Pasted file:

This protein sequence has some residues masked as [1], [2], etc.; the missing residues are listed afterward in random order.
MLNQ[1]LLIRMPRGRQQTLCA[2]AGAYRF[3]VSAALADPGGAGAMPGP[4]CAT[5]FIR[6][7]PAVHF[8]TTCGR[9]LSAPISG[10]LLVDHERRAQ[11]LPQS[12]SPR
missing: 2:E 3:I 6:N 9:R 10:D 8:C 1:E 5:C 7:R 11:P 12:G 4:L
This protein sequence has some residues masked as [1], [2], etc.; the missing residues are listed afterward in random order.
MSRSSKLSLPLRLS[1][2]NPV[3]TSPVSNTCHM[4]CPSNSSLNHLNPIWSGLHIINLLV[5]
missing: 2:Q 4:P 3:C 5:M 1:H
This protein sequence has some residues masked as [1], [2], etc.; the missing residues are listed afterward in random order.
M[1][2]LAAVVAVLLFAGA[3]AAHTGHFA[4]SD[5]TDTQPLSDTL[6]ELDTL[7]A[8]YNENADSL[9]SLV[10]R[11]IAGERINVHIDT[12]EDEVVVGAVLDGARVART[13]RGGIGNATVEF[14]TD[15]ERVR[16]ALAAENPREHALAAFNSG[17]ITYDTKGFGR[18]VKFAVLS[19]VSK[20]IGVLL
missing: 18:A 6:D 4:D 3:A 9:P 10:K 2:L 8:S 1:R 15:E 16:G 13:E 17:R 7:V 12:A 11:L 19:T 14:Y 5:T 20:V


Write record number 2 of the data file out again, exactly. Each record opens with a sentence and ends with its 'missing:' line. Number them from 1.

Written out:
This protein sequence has some residues masked as [1], [2], etc.; the missing residues are listed afterward in random order.
MSRSSKLSLPLRLS[1][2]NPV[3]TSPVSNTCHM[4]CPSNSSLNHLNPIWSGLHIINLLV[5]
missing: 2:Q 4:P 3:C 5:M 1:H